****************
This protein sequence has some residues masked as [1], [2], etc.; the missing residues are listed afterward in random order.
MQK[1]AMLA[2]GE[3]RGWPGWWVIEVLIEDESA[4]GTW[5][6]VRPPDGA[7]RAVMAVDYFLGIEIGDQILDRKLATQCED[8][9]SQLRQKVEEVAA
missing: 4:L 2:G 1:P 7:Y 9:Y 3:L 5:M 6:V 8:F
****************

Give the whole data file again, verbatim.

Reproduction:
This protein sequence has some residues masked as [1], [2], etc.; the missing residues are listed afterward in random order.
MQK[1]AMLA[2]GE[3]RGWPGWWVIEVLIEDESA[4]GTW[5][6]VRPPDGA[7]RAVMAVDYFLGIEIGDQILDRKLATQCED[8][9]SQLRQKVEEVAA
missing: 4:L 2:G 1:P 7:Y 9:Y 3:L 5:M 6:V 8:F